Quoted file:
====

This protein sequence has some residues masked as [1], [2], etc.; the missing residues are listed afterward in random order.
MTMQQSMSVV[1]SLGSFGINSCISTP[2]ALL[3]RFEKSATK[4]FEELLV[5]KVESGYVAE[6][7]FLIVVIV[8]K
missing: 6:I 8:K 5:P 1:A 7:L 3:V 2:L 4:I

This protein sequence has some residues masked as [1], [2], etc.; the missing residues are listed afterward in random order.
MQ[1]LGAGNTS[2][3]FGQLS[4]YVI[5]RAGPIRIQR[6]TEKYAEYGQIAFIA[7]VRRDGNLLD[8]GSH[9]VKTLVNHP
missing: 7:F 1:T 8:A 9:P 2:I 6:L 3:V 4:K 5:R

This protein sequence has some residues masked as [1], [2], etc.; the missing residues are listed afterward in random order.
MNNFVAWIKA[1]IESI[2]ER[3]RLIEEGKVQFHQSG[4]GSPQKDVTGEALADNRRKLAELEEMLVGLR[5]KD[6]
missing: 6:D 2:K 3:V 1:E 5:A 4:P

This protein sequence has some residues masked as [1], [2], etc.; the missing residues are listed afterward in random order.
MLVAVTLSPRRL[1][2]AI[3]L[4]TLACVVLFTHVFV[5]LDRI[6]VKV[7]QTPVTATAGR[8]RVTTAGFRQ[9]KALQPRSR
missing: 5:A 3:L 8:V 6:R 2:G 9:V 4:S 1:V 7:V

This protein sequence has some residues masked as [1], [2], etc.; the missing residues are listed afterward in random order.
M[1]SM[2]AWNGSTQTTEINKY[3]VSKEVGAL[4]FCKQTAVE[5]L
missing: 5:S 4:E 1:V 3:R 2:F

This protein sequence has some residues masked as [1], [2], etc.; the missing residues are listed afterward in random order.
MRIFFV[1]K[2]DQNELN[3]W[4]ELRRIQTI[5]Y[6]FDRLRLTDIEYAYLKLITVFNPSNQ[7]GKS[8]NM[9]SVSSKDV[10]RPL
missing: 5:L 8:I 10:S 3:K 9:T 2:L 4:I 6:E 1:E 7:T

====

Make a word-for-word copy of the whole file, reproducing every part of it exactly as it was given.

This protein sequence has some residues masked as [1], [2], etc.; the missing residues are listed afterward in random order.
MTMQQSMSVV[1]SLGSFGINSCISTP[2]ALL[3]RFEKSATK[4]FEELLV[5]KVESGYVAE[6][7]FLIVVIV[8]K
missing: 6:I 8:K 5:P 1:A 7:L 3:V 2:L 4:I

This protein sequence has some residues masked as [1], [2], etc.; the missing residues are listed afterward in random order.
MQ[1]LGAGNTS[2][3]FGQLS[4]YVI[5]RAGPIRIQR[6]TEKYAEYGQIAFIA[7]VRRDGNLLD[8]GSH[9]VKTLVNHP
missing: 7:F 1:T 8:A 9:P 2:I 6:L 3:V 4:K 5:R

This protein sequence has some residues masked as [1], [2], etc.; the missing residues are listed afterward in random order.
MNNFVAWIKA[1]IESI[2]ER[3]RLIEEGKVQFHQSG[4]GSPQKDVTGEALADNRRKLAELEEMLVGLR[5]KD[6]
missing: 6:D 2:K 3:V 1:E 5:A 4:P

This protein sequence has some residues masked as [1], [2], etc.; the missing residues are listed afterward in random order.
MLVAVTLSPRRL[1][2]AI[3]L[4]TLACVVLFTHVFV[5]LDRI[6]VKV[7]QTPVTATAGR[8]RVTTAGFRQ[9]KALQPRSR
missing: 5:A 3:L 8:V 6:R 2:G 9:V 4:S 1:V 7:V

This protein sequence has some residues masked as [1], [2], etc.; the missing residues are listed afterward in random order.
M[1]SM[2]AWNGSTQTTEINKY[3]VSKEVGAL[4]FCKQTAVE[5]L
missing: 5:S 4:E 1:V 3:R 2:F

This protein sequence has some residues masked as [1], [2], etc.; the missing residues are listed afterward in random order.
MRIFFV[1]K[2]DQNELN[3]W[4]ELRRIQTI[5]Y[6]FDRLRLTDIEYAYLKLITVFNPSNQ[7]GKS[8]NM[9]SVSSKDV[10]RPL
missing: 5:L 8:I 10:S 3:K 9:T 2:L 4:I 6:E 1:E 7:T